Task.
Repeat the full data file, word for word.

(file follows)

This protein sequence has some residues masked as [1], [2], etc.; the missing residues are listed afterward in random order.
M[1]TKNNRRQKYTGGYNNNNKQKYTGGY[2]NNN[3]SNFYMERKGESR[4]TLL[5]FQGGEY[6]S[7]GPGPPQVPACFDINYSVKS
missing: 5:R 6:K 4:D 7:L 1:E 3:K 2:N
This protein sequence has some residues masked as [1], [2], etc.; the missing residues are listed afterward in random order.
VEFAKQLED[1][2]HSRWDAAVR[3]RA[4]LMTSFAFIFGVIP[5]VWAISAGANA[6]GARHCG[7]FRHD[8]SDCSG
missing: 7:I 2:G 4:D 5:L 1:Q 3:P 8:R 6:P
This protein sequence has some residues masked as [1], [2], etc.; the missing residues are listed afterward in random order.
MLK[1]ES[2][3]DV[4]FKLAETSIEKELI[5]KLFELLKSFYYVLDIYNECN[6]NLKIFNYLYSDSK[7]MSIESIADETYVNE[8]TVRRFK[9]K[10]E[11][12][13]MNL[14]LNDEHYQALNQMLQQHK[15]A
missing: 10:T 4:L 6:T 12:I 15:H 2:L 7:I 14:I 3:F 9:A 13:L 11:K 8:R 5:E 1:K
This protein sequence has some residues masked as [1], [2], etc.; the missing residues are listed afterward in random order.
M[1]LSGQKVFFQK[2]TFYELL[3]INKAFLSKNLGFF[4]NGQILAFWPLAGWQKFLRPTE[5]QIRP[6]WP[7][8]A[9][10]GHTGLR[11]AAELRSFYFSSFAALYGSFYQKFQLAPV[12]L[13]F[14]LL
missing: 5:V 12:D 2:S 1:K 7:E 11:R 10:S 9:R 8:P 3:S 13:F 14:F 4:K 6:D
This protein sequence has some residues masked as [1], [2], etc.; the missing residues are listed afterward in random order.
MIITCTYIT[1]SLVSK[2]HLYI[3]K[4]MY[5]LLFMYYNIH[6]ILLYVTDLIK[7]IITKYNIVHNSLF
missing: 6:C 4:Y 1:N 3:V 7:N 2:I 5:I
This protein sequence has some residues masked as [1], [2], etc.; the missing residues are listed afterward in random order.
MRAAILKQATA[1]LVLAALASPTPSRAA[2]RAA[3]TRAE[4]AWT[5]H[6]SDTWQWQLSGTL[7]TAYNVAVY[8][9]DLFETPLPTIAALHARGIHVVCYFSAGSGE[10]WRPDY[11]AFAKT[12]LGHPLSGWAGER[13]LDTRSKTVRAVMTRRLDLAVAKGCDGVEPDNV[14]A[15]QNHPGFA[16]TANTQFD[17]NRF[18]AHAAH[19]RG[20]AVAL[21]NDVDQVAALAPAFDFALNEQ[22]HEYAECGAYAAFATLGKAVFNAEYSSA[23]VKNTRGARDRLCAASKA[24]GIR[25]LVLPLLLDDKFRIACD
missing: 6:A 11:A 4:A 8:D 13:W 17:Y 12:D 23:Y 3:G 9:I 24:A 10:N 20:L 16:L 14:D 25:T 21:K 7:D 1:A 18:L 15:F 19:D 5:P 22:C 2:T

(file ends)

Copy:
This protein sequence has some residues masked as [1], [2], etc.; the missing residues are listed afterward in random order.
M[1]TKNNRRQKYTGGYNNNNKQKYTGGY[2]NNN[3]SNFYMERKGESR[4]TLL[5]FQGGEY[6]S[7]GPGPPQVPACFDINYSVKS
missing: 5:R 6:K 4:D 7:L 1:E 3:K 2:N
This protein sequence has some residues masked as [1], [2], etc.; the missing residues are listed afterward in random order.
VEFAKQLED[1][2]HSRWDAAVR[3]RA[4]LMTSFAFIFGVIP[5]VWAISAGANA[6]GARHCG[7]FRHD[8]SDCSG
missing: 7:I 2:G 4:D 5:L 1:Q 3:P 8:R 6:P
This protein sequence has some residues masked as [1], [2], etc.; the missing residues are listed afterward in random order.
MLK[1]ES[2][3]DV[4]FKLAETSIEKELI[5]KLFELLKSFYYVLDIYNECN[6]NLKIFNYLYSDSK[7]MSIESIADETYVNE[8]TVRRFK[9]K[10]E[11][12][13]MNL[14]LNDEHYQALNQMLQQHK[15]A
missing: 10:T 4:L 6:T 12:I 15:H 2:L 7:I 14:I 3:F 9:A 13:L 11:K 8:R 5:E 1:K
This protein sequence has some residues masked as [1], [2], etc.; the missing residues are listed afterward in random order.
M[1]LSGQKVFFQK[2]TFYELL[3]INKAFLSKNLGFF[4]NGQILAFWPLAGWQKFLRPTE[5]QIRP[6]WP[7][8]A[9][10]GHTGLR[11]AAELRSFYFSSFAALYGSFYQKFQLAPV[12]L[13]F[14]LL
missing: 5:V 12:D 2:S 1:K 7:E 11:R 10:S 9:R 8:P 3:S 13:F 14:F 4:K 6:D
This protein sequence has some residues masked as [1], [2], etc.; the missing residues are listed afterward in random order.
MIITCTYIT[1]SLVSK[2]HLYI[3]K[4]MY[5]LLFMYYNIH[6]ILLYVTDLIK[7]IITKYNIVHNSLF
missing: 6:C 4:Y 1:N 3:V 7:N 2:I 5:I
This protein sequence has some residues masked as [1], [2], etc.; the missing residues are listed afterward in random order.
MRAAILKQATA[1]LVLAALASPTPSRAA[2]RAA[3]TRAE[4]AWT[5]H[6]SDTWQWQLSGTL[7]TAYNVAVY[8][9]DLFETPLPTIAALHARGIHVVCYFSAGSGE[10]WRPDY[11]AFAKT[12]LGHPLSGWAGER[13]LDTRSKTVRAVMTRRLDLAVAKGCDGVEPDNV[14]A[15]QNHPGFA[16]TANTQFD[17]NRF[18]AHAAH[19]RG[20]AVAL[21]NDVDQVAALAPAFDFALNEQ[22]HEYAECGAYAAFATLGKAVFNAEYSSA[23]VKNTRGARDRLCAASKA[24]GIR[25]LVLPLLLDDKFRIACD
missing: 6:A 11:A 4:A 8:D 13:W 17:Y 12:D 23:Y 3:G 9:I 24:A 10:N 20:L 16:L 14:D 25:T 21:K 7:D 1:A 18:L 15:F 19:D 5:P 22:C 2:T